Bringing the gods onstage seems to have two major pitfalls. One is that they can swamp the main characters. The other is that they don't come across as convincingly godlike.
Making the main characters divine, or semi-divine, is one way to get around the first problem, but it brings in the second one in spades. Gods that act like spoiled three-year-olds are not convincingly divine. It's not much of a defense to say that the original myths show them this way. For one thing, modern fantasy writers tend to go far beyond the myths in the stupidity of the gods. For another, the gods are the Powers That Be of your universe. The stupider they look, the stupider the world looks. Not to mention that generally, the characters -- and the writer! -- do not come across as that much better than the gods. (Set the bar a little higher than "better than a spoiled three-year-old" please.)
Some writers manage to pull it off. John C. Wright's Chronicles of Chaos. Rick Riordian's Percy Jackson and the Olympians is a little more mixed. Sometimes they are fully divine, sometimes they are convincingly toned-down either for rest or for dealings with mortals (even when they are being arbitrary, nasty, and capricious), but sometimes they are just too thin.
But if the main characters are merely mortal humans, even though the gods have to be offstage much of the time to avoid the first problem, they still have to be divine when they appear. Convincingly awe-inspiring.
One trick to avoid is to have them avoid lecturing the characters on moral principles. Trust me on this one: no writer has come up with the plain and obvious solution to any moral conundrum that people have broken their heads and hearts over for millennia. And even when the writer is not trying to be novel, most of the time, what they reveal is their total unfamiliarity with what has been said and thought over the millennia -- and the depths of their shallowness. Marcus Aurelius is a minor philosopher, lent undue prominence by his position, but most such lectures could be improved the writer's having bought Meditations and ripped it off shamelessly.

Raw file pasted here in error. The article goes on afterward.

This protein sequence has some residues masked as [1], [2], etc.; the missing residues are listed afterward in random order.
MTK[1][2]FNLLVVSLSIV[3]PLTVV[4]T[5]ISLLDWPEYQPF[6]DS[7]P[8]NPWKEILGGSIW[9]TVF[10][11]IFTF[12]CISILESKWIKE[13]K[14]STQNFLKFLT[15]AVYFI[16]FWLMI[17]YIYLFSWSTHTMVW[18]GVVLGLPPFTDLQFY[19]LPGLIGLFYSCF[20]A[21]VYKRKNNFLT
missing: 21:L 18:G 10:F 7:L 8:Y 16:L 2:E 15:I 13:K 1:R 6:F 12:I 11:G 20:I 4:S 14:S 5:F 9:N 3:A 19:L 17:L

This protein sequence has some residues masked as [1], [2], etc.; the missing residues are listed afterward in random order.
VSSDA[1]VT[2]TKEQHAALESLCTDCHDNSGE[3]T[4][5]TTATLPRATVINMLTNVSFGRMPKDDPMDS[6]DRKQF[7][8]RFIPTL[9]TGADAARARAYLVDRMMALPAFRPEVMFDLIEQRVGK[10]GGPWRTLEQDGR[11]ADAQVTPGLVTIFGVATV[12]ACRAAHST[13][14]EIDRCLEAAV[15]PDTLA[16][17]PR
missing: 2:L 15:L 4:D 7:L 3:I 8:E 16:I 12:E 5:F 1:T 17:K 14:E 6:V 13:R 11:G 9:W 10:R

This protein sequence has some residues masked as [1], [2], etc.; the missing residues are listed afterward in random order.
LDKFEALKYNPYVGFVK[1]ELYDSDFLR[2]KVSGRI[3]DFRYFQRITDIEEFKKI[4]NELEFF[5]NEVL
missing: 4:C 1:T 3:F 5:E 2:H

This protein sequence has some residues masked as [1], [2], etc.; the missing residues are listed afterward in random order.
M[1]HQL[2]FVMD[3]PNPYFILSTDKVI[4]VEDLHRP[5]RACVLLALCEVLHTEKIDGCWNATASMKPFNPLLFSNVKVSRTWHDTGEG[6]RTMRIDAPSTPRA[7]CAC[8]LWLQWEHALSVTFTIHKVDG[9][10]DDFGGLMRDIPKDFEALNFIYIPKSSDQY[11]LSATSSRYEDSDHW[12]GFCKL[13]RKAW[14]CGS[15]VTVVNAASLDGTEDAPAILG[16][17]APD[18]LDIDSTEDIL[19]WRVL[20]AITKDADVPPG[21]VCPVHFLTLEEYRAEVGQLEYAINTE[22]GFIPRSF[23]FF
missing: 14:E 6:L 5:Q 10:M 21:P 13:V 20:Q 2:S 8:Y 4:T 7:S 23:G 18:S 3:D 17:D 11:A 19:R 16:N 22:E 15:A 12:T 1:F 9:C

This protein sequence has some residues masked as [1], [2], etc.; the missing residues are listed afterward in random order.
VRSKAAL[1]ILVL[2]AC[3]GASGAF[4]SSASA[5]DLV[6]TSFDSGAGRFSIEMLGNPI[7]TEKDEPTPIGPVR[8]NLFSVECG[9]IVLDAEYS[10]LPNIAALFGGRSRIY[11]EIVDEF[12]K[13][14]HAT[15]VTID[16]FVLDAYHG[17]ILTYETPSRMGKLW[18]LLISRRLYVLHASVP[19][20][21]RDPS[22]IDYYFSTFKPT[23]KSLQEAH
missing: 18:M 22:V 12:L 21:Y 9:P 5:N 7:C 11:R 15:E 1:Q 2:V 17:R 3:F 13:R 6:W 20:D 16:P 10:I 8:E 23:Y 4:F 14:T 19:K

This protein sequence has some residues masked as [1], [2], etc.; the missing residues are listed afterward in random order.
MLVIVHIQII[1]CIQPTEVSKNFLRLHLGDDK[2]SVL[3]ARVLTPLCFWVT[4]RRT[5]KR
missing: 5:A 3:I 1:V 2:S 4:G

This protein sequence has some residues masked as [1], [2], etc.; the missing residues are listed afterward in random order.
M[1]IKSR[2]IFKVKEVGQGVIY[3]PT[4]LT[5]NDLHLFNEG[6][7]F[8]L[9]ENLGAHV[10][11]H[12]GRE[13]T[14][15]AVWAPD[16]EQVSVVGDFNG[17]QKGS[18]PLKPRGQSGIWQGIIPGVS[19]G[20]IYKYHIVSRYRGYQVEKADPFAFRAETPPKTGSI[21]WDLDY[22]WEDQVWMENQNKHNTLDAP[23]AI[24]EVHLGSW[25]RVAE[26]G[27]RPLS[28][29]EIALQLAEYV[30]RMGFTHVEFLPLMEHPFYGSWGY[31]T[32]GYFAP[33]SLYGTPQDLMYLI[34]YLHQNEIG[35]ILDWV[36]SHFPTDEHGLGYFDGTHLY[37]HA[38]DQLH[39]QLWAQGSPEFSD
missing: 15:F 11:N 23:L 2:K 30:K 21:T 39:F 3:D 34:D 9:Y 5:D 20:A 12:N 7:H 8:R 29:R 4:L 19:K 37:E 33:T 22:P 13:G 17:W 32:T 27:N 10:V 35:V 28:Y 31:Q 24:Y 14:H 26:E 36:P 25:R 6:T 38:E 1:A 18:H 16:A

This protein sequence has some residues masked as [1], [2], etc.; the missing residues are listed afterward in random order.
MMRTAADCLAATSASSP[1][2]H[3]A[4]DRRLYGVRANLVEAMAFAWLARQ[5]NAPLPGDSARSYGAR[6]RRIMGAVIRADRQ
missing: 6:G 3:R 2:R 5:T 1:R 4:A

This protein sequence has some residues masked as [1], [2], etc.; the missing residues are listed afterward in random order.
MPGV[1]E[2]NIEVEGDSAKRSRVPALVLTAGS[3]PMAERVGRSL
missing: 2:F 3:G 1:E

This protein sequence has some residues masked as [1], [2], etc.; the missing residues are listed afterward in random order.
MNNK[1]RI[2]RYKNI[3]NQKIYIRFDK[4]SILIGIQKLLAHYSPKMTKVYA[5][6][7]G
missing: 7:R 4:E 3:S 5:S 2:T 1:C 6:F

Also, it seldom advances the plot. Which can't, to be sure, be said for the far more common technique of having them appear to push the characters around. Leaving aside that the technique frequently does not make them convincingly divine -- a plot device is not divine -- it also railroads the characters. Bringing us to the other problem, of swamping the characters. Not that it is not a common problem when the hero is the Chosen One, or Destiny Says that something must happen. Obscure and oblique statements from the gods, though, may merely raise the question why they weren't clearer, or didn't provide more help or what have you.
Gene Wolfe's Soldier In the Mists and Soldier of Arete seem to me to handle this, but by a technique that has limited applicability: the gods, in spite of having cursed Latro to lose his memory every night, don't care much about him. He sees them, he talks to them, and they aren't trying to shoehorn him into something. And gloriously numinous gods, at that.
Humm. Come to think of it, the most convincingly numinous gods are also those whose mysterious messages are the most satisfying. They actually convey that the god is aware of more than the character and has considerations that the character can not fathom.
Or, the god can actually only leave signs. This can be tricky. But even when another character can plausibly argue that something was chance, a character can take something as a sign. Which also be helpful in lending depth to the world-building